Eyebrow raised, a wristy wafting of the pardon and he said, in a voice trying to aim a tone lower than was natural to it,
‘I have a death to investigate.’
‘If I went away now, on the last day of confession before Lent, on the last day a generous pardon is offered, after all this hard work – ’ He paused, and I was left to wonder what hard work he imagined he’d done. ‘Well, I don’t want to beat the bushes so that others can get the birds, if you understand me.’
You don’t want to leave before somebody is tied to a stake, I thought. You don’t want to leave on this of all days, this day of celebration, in case the village runs in wild riot, like the animals we are.
‘Oh, I understand you,’ I said. I bent to pick up a fingerlength of dogwood that must have fallen from the chancel pillar sconce, where they faded slowly with the witch hazel and wintersweet – my sister’s wedding flowers, now dying. Then I didn’t know what to do with this bit of claret twig, so I held it uselessly. I wanted him to feel that it was more worthy of my attention than him, though I don’t think he noticed.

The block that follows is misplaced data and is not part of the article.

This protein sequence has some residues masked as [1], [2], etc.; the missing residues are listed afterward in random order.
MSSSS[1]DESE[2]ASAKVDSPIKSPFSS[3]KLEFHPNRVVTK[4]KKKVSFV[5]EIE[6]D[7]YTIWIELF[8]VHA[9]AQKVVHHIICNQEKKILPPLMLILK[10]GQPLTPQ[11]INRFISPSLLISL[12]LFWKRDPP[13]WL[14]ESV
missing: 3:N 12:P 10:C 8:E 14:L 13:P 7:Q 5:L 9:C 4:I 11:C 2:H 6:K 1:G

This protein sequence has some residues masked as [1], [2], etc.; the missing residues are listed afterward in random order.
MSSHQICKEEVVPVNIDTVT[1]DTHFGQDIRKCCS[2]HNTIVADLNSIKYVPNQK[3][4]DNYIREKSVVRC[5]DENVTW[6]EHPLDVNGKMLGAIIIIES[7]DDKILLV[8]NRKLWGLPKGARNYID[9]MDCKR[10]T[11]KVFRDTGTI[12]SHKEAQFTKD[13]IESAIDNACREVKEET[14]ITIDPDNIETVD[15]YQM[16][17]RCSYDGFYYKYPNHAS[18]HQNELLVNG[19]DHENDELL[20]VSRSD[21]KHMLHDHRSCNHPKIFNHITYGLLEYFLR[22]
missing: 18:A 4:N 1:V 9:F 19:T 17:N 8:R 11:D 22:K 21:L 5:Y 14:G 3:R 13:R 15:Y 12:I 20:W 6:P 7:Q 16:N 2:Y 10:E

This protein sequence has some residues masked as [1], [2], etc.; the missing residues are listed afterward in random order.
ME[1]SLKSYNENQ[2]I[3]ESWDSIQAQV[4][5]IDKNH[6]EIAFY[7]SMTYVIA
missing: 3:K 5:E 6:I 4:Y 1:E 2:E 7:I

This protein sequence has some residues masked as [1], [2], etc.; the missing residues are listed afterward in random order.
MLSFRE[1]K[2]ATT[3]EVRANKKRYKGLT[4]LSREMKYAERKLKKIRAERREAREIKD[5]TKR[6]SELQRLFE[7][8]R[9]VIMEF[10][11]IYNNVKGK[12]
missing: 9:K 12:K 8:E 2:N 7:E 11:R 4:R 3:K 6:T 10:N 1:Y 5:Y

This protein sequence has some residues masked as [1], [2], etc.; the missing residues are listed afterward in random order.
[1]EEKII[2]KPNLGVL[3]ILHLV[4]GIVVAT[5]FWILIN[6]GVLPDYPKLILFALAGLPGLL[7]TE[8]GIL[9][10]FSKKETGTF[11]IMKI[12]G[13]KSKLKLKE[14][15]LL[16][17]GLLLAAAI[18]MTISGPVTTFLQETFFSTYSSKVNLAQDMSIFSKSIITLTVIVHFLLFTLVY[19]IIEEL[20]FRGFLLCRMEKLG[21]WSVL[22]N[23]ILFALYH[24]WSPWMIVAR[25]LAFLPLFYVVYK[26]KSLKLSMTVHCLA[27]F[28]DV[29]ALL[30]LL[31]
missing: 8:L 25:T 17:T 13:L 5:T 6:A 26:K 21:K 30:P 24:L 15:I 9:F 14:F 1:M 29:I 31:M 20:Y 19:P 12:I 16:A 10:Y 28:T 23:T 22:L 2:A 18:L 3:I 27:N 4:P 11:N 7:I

Towards the west of the church, on the north wall opposite the entrance, we have a wall painting of St Christopher carrying the child Jesus across the water – a huge figure, a giant or as good as, with the child scooped in one arm, feet crossed in the saint’s palm, the size of a week-old lamb. It covers the whole of that wall, from rafters to lintel. Pinks, reds and yellows. It’s been said that if you saw it within a day of your death, it was as good as Last Rites. If your death was sudden or solitary, and you had no Last Rites, no holy oil, no sacrament, sight of St Christopher could still let you off hell. If Newman had seen it on Friday, before he drowned, his soul would be in safe transit to the afterlife by now. Had he seen it? Nobody but Newman could know; I’d flayed my memory trying to find the answer, but no answer would come. Nothing. I took up the bundle of vestments again, and went to the painting and knelt.